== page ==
October 16, 2009
| by Steven Castle
Almost everyone by now knows the long-term benefits of a smart grid: It will displace much of our country’s oil imports and reduce greenhouse gas emissions.
But arriving there could take decades. Even arriving at a workable smart grid is a massive undertaking, necessitating the establishment of hundreds of standards so the grid’s many pieces and parts can work together in a reliable and secure way, according the National Institute of Standards and Technology (NIST) in its draft of a Framework and Roadmap for Smart Grid Interoperability Standards (a mouthful right there).
A smart grid will not only be a system of systems, but a network of networks, the paper says, so interoperability is paramount to provide end-to-end services, from power distribution to home networking.
That means hundreds of standards must be adopted.
There is an urgent need to establish standards, the report states. “Lack of standards may impede the realization of promising applications, such as smart appliances that are responsive to price and demand response signals.”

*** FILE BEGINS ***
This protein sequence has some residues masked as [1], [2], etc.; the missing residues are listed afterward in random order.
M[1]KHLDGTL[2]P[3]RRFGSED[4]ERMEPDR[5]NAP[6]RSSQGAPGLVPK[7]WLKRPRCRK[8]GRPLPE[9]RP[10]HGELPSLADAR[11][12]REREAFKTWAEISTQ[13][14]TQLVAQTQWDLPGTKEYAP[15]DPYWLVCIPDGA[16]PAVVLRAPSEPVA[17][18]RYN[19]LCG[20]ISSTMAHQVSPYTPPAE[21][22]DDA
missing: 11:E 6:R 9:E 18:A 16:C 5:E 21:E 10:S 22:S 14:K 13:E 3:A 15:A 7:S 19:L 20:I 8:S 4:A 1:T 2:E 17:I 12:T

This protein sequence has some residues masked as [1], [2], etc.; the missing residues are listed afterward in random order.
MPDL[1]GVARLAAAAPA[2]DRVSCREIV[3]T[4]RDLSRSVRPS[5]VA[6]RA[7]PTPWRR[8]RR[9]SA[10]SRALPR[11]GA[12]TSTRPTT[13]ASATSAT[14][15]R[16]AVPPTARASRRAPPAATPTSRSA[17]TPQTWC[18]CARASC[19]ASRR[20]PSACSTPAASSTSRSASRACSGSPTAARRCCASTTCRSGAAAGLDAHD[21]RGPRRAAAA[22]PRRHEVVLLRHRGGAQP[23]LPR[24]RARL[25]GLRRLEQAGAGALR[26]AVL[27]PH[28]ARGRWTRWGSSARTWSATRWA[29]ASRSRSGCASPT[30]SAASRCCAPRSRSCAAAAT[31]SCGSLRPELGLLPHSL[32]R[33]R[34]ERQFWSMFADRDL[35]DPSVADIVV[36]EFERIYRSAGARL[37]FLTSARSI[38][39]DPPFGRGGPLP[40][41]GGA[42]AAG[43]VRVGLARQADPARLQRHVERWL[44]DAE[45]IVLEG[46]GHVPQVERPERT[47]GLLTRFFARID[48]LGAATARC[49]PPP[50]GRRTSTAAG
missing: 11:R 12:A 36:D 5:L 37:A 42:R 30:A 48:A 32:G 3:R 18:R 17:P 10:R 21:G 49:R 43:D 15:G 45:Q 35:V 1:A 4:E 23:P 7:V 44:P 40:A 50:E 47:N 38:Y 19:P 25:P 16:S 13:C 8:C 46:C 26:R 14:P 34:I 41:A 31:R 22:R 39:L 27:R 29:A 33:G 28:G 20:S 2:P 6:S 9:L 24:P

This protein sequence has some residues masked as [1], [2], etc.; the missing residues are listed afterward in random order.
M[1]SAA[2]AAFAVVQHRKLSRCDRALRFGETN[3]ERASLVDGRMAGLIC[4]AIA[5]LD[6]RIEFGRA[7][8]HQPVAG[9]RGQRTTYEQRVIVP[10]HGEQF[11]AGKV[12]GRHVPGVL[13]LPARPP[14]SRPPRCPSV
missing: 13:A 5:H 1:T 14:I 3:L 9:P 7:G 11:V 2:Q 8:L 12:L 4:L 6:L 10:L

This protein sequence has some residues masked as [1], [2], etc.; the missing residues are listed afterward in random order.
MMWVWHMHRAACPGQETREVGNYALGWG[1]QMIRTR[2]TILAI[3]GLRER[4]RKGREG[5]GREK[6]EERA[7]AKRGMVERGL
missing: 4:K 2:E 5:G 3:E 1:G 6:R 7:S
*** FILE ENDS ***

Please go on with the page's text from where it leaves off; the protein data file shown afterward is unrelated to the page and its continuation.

Priorities for standards to be addressed by action plans include:
- Demand response signals—by January 2010.
- Energy use information—by January 2010.
- IP protocol suite in Smart Grid—by mid 2010.
- Interoperability standards to support plug-in vehicles—by December 2010.
Possible standards identified in the draft report and of interest to green tech watchers include:
- OpenHAN—Home network device communication, measurement and control.
- ZigBee/HomePlug Smart Energy profile—Home network information model.
- Open Automated Demand Response—For demand response features to shut off appliances during peak and more expensive periods.
- BACnet Data Communication Protocol and Control Networks Standard 135-2008—Building automation.
- ISO/IEC 15045—Residential Gateway model for home electronic systems.
- ISO/IEC 15067-3—Energy management for home electronic systems.
- HomePlug AV—Content distribution for electronics equipment.
- HomePlug Command and Control—Control and management of residential equipment.
- 802 RF family—Popular WiFi networking standards.
The draft paper represents the first of three phases outlined by NIST, and is open for comment. Phase 2 will establish a Smart Grid Interoperability Standards panel, to be formed by the end of 2009.
Phase 3 will consist of smart grid conformity testing. The first Conformity Assessment Framework Organization Coordination Meeting will be held by Feb. 15, 2010.
Steven Castle is Electronic House's managing editor. he has been writing about consumer electronics, homes and energy efficiency topics for two decades. He is also the co-founder of GreenTech Advocates